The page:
Seoul appeals to Pyongyang: allow 'separated families' to meet
Separated since the 1950-53 war, they are losing hope of meeting again before they die. Since 2000, 20 meetings have been held, the last in 2015. South Korea continues to keep the door open to dialogue. Observe agreements signed 10 years ago.
Seoul (AsiaNews / Agencies) - South Korean Minister for Unity Cho Myoung-gyon has asked Pyongyang to resume the practice of reuniting "separated families". At the end of the 1950-53 war their members found themselves divided on both sides of the peninsula without the possibility of seeing each other again. The request is part of Seoul's attempts to reopen dialogue, in the midst of growing tensions and threats with the United States.
After the first summit in 2000, 20 "reunifications" took place during which Koreans from the North and South could spend a few days together with their relatives across the border. But there have been no other meetings since October 2015: they were born as a "goodwill" gesture by the two governments and have never become institutional.
Last July, South Korea proposed a new round of meetings without receiving a response. Meanwhile, separated family members, older and fewer, are losing hope of seeing each other again before they die.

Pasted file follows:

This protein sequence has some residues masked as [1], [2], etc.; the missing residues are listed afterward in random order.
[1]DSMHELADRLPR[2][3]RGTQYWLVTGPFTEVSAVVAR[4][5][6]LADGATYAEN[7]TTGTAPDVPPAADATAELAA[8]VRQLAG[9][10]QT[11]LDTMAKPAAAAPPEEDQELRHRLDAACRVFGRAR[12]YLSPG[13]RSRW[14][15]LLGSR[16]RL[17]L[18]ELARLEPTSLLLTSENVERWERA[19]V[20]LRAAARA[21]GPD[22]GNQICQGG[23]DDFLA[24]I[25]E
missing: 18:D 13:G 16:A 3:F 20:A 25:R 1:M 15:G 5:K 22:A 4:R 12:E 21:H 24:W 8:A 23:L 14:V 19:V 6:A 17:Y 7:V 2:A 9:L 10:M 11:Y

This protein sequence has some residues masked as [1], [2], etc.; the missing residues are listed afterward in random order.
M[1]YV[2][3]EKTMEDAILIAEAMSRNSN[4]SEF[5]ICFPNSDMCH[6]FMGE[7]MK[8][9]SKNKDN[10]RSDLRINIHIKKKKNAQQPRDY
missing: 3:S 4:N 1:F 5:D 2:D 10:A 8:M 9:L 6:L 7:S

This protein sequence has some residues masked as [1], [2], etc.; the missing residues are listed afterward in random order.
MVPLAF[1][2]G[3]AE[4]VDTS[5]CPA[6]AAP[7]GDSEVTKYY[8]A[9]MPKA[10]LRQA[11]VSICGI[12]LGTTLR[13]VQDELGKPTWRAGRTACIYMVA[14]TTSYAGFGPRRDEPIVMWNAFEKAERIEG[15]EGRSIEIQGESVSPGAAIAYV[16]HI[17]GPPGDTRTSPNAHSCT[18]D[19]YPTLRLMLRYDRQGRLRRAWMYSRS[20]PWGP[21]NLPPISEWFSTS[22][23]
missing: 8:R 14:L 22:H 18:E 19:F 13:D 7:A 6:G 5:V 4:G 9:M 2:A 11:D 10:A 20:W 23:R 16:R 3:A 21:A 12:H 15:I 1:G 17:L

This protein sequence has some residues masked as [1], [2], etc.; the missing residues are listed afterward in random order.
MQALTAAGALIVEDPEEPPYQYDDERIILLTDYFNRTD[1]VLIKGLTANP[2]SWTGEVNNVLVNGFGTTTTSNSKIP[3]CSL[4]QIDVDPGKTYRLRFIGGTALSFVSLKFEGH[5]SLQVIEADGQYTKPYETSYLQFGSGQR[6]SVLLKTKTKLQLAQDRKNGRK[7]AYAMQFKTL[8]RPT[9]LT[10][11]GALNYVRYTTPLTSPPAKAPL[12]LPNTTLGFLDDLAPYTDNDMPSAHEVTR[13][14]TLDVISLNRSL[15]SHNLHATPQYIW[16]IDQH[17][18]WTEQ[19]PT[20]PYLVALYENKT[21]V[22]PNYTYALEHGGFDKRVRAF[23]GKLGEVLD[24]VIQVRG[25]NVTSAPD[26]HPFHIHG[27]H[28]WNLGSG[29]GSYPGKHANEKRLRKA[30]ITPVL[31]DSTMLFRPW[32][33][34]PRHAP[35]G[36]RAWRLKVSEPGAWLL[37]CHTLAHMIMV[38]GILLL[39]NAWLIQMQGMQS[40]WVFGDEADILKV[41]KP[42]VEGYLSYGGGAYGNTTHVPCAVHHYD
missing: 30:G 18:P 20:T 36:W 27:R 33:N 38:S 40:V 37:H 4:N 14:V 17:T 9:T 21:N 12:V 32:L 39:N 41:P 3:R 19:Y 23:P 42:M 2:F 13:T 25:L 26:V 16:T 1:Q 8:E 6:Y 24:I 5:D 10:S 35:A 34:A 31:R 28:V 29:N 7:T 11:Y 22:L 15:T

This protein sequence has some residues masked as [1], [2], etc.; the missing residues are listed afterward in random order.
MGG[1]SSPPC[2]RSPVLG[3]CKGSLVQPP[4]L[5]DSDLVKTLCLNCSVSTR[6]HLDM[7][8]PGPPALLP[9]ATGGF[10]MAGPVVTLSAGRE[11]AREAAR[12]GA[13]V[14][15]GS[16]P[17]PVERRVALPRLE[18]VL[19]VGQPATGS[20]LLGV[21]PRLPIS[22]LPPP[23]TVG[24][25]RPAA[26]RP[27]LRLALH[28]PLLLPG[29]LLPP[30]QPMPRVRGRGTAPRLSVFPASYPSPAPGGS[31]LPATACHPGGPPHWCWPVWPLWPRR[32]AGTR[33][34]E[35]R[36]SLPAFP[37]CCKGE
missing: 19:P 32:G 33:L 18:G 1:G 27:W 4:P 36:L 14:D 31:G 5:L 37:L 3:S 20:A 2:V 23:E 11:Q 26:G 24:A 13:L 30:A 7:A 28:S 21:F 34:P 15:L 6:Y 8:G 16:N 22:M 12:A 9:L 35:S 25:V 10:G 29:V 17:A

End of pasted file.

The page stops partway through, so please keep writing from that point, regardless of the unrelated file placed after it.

Seoul keeps the door open to dialogue with neighbouring Pyongyang at a time when verbal confrontations with the United States and North Korean missile texts threaten an imminent nuclear crisis. Today the Ministry for Reunification called on the North to respect the reconciliation agreement signed during the second summit (October 2-4, 2007) by then-presidents Roh Moo-huyn and Kim Jong-il.
For their part, the North Korean media commemorate the anniversary, accusing the South Korean "puppet" of being responsible for breaking the tensions.
On the American front, US Secretary of Defense Jim Mattis's voice differs from President Donald Trump's bellicose tones after he recently called attempted dialogue by Secretary of State Rex Tillerson "a waste of time". Mattis states that the Defense Department "fully supports" the diplomatic efforts of the secretary, although he states that there is no "strong divergence" from Trump's position.